By Faye Klein
It has been a bumpy road to spring.
As some more chilly temps visit us, we are quick to forget the unprecedented warmth that came before this face-slap back to reality. The astonishing arrival of real spring, (practically summer) weather—right on the dot of the calendar-pin-pointed, vernal equinox—lifted spirits, brightened attitudes and brought the pasty and pale outdoors for some vitamin D and emergency lawn work.
While most people begin to think of daffodils and dandelions; barbecues and bumblebees, my annual spring and most preoccupying thought is whether or not I am going to fit into those summer pants.
I ritualistically pack away my summer clothes when closed shoes are required and swap the winter and summer clothes again when I paint my toenails to don dozens of sandals for the season. I tell myself this is a habit borne of good organizational skills, but it probably has more to do with the fact that I have far too many clothes and can't stuff all hot and cold seasons-worth into my dressers and closets.
But this is not because I am an addicted or congenital shopper. In fact very few of my clothes can be called new and none of them can be labeled the latest style. If I followed the trends and made any attempt to stay in fashion, I would have no worries about my summer pants. But since the vast majority of my clothes are between 10 and 30 years old, the challenge gets more serious year after year.
Every winter, when I set out to channel a hibernating bear, burning off my calories during those short days and dark nights, I find myself quixotically gaining a few pounds instead. What else but parties and holidays are going to make the winter more tolerable? I can see it happening in the mirror and in an attempt to stem the tide; I start in January self-rationing myself to a single chocolate-covered Ritz cracker every evening.
It's not easy watching my husband plop a piece of cake in the bottom of a bowl, top it with a couple scoops of cheap ice cream, a stream of chocolate syrup and a hefty squirt of whipped cream which he chases with something out of the snack cabinet to satisfy his latent salt fix.
Witnessing this night after night, I mostly bite my tongue which serves the dual purpose of not admitting to my jealousy and at the same time, rendering me unable to chew! Why is it that I feel the powerful need to maintain my fighting weight—goal being the weight I was when I got married—when my husband (who intuitively saw this widening waistband coming years ago) always buying pants too large for himself, finds them fitting perfectly 28 years later? He and I are utter body opposites. He as the apple and I as the pear would make the perfect hourglass if merged.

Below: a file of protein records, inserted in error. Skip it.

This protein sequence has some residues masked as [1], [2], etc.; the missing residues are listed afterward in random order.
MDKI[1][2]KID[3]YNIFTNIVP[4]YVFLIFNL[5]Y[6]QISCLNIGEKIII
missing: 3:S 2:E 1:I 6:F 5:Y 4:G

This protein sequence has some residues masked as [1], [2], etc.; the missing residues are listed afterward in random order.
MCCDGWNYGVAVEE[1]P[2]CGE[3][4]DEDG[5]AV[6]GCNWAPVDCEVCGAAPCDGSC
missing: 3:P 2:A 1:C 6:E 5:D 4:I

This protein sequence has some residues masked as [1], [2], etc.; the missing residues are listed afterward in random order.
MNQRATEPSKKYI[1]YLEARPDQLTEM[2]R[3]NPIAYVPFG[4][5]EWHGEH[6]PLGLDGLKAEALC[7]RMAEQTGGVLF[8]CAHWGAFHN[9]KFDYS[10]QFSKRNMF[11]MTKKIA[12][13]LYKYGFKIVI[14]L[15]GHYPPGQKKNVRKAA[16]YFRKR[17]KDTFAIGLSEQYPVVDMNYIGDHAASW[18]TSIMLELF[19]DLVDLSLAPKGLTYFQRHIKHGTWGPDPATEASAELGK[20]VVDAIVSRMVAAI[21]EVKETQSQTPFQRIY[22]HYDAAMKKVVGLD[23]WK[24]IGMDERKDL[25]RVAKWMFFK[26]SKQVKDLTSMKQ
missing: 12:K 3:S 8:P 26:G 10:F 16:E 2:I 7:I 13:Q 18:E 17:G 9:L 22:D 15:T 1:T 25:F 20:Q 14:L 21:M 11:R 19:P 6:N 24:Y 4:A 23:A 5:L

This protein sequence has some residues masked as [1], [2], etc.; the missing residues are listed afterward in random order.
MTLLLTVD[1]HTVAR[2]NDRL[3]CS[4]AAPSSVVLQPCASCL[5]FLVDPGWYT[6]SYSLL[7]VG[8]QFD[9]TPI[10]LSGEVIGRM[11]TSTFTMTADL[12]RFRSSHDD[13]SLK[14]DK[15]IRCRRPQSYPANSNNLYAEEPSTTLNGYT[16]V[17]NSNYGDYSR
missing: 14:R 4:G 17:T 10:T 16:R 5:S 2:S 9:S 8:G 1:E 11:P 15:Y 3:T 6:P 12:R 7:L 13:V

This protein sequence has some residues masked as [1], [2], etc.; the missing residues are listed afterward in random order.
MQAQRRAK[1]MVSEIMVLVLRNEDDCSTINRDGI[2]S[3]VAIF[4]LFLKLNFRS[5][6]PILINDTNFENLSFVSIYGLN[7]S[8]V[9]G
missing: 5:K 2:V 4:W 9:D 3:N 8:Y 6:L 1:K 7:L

Am I boxing myself in by making sure I can still wear tops from the late '70s?
I tell myself that most of my friends find my style of dress eclectic. Well, that’s what I tell myself anyway. Does anyone else still own a tube top? It's shallow or vain or simply a psychic boost, but I continue to measure success by squeezing myself into those pants and I tip my hat to the genius who invented the elastic waistband.
I convince myself it isn't really cheating, but those couple of pounds each year has added up and the elastic can only go so far. This third week of April, I got into the first pair of pants and as the day wore on, I wondered if they were too tight or whether they always fit that way, but I just no longer am comfortable in tight clothes. Yeah, that must be it. I do this every season, winter and summer.
Recently, I muttered that I hated all my clothes which caught my husband's ear.
He said, "Buy yourself some new clothes. Give some clothes away" (That's why he graduated with honors from "boy school"). He was giving me a pass, an out, an excuse, a reason to be fashionable and comfortable. And I will go out when the summer sales are advertised and buy a couple of items to stuff into my bursting dresser.
I will give some clothes away. But a lot of my clothes are like old friends and I welcome them back each season, smoothing out their wrinkles and curling down the flipped up hems. They still fit for the most part and they make me feel good. They herald the change of weather and a fresh start.
I just have one question...are shoulder pads ever coming back?
Editor's Note: Faye Klein is a Canon-McMillan Patch reader and Venetia resident. If you'd like to write a guest column, just email me at firstname.lastname@example.org.